I think the show is supposed to be about female empowerment, but they are kind of falling short.  Yes, there seems to be a theme of finding the power within and all that stuff, but it’s still just falling into the same old sexist stereotypes and gender norms.  And are these women really empowered or are they being controlled in some way by this mysterious man, Darryl?  I mean, we have Joanna who realized her sexual power only after Darryl told her she had it.  And all three of the women get “drunk” off of this special water while Darryl watches for his own entertainment — that was just weird and creepy.  It’s just sad that shows that are supposed to be about female empowerment just fall into the same old social norms and sexist beliefs.  I guess they have to make it entertaining…which means stereotypes and gender norms, I guess.


5 Responses to "The Women of Eastwick"

So would you watch it again?

Based on your review, it sounds like the premise of “empowering women” got twisted up by Hollywood producers. I wonder how this compares with the original movie. Are these the same powers the movie characters had? Are these characters more or less “empowered”?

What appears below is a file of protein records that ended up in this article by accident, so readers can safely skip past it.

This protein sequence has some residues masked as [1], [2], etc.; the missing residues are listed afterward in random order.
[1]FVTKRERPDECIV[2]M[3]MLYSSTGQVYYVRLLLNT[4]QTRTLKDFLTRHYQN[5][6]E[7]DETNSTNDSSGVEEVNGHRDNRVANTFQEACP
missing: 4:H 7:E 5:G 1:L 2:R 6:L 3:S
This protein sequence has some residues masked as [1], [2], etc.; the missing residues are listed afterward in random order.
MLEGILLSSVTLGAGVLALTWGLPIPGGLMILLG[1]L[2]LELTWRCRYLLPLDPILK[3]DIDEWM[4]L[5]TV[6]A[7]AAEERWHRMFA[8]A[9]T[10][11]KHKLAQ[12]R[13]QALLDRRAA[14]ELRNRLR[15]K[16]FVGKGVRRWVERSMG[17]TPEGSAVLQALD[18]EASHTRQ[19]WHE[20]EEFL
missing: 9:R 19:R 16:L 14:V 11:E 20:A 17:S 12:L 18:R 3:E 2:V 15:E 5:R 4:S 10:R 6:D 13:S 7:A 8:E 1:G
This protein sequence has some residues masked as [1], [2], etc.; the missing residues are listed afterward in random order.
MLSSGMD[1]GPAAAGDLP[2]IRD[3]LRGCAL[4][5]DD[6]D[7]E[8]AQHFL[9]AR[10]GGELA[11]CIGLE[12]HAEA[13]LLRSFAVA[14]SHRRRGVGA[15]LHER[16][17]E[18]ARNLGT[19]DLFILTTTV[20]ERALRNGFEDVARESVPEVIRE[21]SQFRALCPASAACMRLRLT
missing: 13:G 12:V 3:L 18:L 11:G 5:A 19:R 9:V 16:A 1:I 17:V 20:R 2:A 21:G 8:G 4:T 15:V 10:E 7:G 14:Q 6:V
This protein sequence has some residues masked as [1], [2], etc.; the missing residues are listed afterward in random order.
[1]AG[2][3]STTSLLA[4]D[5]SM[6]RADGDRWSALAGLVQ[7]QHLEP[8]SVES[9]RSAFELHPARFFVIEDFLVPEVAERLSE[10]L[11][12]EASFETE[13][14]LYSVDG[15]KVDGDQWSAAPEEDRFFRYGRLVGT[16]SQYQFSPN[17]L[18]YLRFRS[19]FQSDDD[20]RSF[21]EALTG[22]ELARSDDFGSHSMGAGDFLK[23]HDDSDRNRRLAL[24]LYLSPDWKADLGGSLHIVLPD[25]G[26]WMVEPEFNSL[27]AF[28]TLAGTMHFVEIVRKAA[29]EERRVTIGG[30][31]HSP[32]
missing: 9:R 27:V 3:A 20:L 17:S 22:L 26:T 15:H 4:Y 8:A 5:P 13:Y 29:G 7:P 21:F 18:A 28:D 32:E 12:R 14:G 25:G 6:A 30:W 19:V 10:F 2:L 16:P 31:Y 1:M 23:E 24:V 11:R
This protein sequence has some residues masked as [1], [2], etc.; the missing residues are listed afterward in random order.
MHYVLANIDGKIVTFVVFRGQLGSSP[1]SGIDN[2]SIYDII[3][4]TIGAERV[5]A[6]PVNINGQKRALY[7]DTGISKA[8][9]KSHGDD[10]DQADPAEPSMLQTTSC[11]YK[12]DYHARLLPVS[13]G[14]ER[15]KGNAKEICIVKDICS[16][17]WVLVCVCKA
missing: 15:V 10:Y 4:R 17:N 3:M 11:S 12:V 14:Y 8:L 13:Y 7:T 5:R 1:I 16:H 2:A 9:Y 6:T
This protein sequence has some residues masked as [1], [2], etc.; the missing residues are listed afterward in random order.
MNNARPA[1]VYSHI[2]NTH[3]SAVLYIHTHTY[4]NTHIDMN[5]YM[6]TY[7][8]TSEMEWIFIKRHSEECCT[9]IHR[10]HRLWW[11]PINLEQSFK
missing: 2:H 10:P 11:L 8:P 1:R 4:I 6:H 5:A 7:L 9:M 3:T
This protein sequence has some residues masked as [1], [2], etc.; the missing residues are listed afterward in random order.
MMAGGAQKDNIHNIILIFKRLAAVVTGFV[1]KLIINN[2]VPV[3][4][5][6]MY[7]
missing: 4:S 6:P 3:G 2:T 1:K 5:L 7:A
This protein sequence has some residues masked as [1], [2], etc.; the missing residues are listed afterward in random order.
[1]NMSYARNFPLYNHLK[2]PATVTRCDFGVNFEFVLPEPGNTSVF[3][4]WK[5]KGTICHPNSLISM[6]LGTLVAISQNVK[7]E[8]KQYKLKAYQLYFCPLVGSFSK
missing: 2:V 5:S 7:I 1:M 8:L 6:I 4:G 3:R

Food for thought.


The movie was based on the novel by John Updike, who was quite a misogynistic writer. (If you’re interested, here’s a post by Sady Doyle of Tiger Beatdown about Updike’s work. She isn’t discussing Witches of Eastwick there, but one of Updike’s short stories). I didn’t see the movie and I haven’t seen the show, but Hollywood does have a habit of trying to put an “empowerment” gloss over fundamentally sexist material. And yeah, Darryl is definitely connected to the women’s powers.

You really should watch the movie, because so far it sounds like the show is pulling a lot of material from that, and I imagine that the show isn’t about empowerment at all, but instead about temptation and walking a line between the stereotypes of good and evil. For example, you mention the buttoned down woman who starts to wear sexy clothes after meeting Darryl. That is exactly what happens to the music teacher in the movie. But in that scene, when she’s cutting loose, a man who has been pressuring her sexually is scared away by her change. She has gone from demure to sexual, and it terrifies him. It’s an interesting movie, and watching it will help you get a better grasp of the show, I imagine.
I don’t want to post much more, because I would hate to give away the movie for those who haven’t seen it, but if you go watch it, my comments will make more sense.

I totally agreed with your assessment of Eastwick…Joanna’s depiction did concern me the most as well. I wrote about it on my blog: Wickedly Bad: Eastwick Review/Recap Hope to hear what you think about my assessment!